When One Child Is Heavy
Heavy children with thin siblings may feel greater anxiety about their weight problem, particularly if a brother or sister engages in any teasing about size. Even the best kids can say hurtful things in a moment of heated sibling conflict. Do let your children know that name-calling and teasing will not be tolerated, and when it does occur, initiate any consequences immediately.
Sibling dynamics can also be complicated by feelings of jealousy and resentment. One child may feel jealous of all the extra attention he believes his sibling is getting as the family focuses on the weight-loss issue. On the other hand, your overweight child may be envious of his sibling because he doesn't have to “try” to lose weight. Again, focusing on healthy eating and activities as a family lifestyle change that will benefit all can help diffuse some of those feelings.
Challenges and Changes
No matter what their weight, all of your children can be challenged by your new lifestyle in some way. Perhaps your thin but inactive daughter will pick up a new sport or athletic skill that inspires her. Or maybe your son who enjoys cooking will come up with creative ways to serve up new healthful dishes.
Facing new challenges as a family will strengthen the bonds between child and parent and between siblings. Engage them in activities that set up a cooperative sibling spirit rather than a competitive one. A big brother or sister may be able to teach a younger sibling a skateboard trick or some new basketball shots. In addition to the health rewards your children will reap from this lifestyle shift, exposing him to new activities and new foods may spark his adventurous spirit and make him more willing to try new things in all areas of his life.
If sodas and sugar-laden snacks were once regular staples in your household, their sudden absence may be protested quite vocally. Your children who aren't struggling with a weight problem may find it easy to place blame for this edible embargo on their heavier sibling. Try to keep the blame card out of play up front by making it clear to your children that the changes you're instituting in your household are for the health of the entire family.
If your kids are less than enthusiastic about their new way of eating, try piquing their interest with a culinary challenge to see who can create the healthiest and tastiest meal. Pair up younger children with an older sibling or parent, and let them take charge of everything from the grocery shopping to the presentation.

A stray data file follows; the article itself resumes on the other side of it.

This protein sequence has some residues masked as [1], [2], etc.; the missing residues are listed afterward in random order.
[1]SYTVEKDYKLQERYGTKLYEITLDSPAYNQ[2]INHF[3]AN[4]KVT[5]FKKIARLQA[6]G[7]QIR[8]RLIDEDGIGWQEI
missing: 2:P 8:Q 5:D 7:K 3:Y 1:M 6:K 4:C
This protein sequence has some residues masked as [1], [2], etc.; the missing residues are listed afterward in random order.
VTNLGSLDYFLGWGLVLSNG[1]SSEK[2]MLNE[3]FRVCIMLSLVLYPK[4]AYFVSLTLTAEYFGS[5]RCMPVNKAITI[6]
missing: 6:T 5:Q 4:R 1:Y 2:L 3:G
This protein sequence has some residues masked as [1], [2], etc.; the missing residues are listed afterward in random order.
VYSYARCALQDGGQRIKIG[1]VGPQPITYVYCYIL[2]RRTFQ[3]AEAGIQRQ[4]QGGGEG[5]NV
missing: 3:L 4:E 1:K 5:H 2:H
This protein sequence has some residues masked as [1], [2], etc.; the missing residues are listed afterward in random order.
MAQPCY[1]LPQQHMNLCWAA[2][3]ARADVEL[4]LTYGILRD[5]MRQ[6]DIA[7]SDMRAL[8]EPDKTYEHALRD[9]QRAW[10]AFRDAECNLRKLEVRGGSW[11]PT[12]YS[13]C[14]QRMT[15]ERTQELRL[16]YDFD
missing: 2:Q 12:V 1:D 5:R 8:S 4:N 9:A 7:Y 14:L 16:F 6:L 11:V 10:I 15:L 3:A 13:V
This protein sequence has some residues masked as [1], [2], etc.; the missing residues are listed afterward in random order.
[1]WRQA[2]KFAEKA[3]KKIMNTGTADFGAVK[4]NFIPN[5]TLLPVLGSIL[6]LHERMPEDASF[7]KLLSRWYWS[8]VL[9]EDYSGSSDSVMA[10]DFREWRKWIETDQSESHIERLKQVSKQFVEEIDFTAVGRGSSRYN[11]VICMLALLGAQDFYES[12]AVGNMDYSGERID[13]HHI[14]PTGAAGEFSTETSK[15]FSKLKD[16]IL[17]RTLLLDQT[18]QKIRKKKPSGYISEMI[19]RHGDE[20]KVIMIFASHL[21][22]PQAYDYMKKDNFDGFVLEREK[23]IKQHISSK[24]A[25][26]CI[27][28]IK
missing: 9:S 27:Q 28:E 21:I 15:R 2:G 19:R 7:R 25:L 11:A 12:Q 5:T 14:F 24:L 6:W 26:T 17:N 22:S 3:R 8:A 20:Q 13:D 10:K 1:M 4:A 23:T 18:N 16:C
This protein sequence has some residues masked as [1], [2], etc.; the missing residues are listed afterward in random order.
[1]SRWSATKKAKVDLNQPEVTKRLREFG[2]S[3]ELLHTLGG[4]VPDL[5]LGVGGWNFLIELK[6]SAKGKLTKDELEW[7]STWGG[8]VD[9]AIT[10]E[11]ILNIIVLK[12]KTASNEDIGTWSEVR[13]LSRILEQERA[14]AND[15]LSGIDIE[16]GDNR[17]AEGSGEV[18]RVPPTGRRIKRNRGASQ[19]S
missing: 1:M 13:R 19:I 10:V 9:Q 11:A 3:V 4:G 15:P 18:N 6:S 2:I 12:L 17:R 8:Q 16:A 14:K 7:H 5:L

You may want to talk about how certain former snack favorites are poor choices for anyone — slim or heavy, young or old — due to their high content of trans fats or their nutrient deficits. Ensure you always have plenty of healthy snack choices on hand for all of your children to indulge in, such as fresh fruits, whole-wheat crackers, yogurt, and other favorites.
Be prepared for the inevitable questions about why they could eat this and that before and can't eat it now. Answer truthfully. Let your children know that you aren't perfect and that you're learning more about healthy foods just as they are. Explain that some of your former favorites are also on the unhealthy list, and while you may miss them at first, the health and strength you'll gain in the long run will more than offset those feelings.
Every parent wants their children to be considerate of the feelings and needs of others. Charity doesn't always begin at home, however, and kids will occasionally say things to their sisters or brothers that they'd never dream of saying to friends or even complete strangers. When they say hurtful things or complain about their siblings, remind them that you expect them to follow the Golden Rule — “Do onto others as you would have them do onto you.” Ask how they would feel if they were on the receiving end of the same treatment they just dished out. Remember that your overweight child may not be blameless in the sibling wars either, so make sure you use an even hand in dispersing discipline and encouraging empathy.
When you see your children respecting the feelings of their siblings through words and actions, reinforce that behavior with praise and encouragement. Don't forget to practice what you preach — think about why a child who is usually kind is picking on his overweight sister. Are you focusing on her problems to the exclusion of his needs? Is he feeling uncertain about his role or importance in the family? Be an empathetic parent, and put yourself in each of your children's shoes.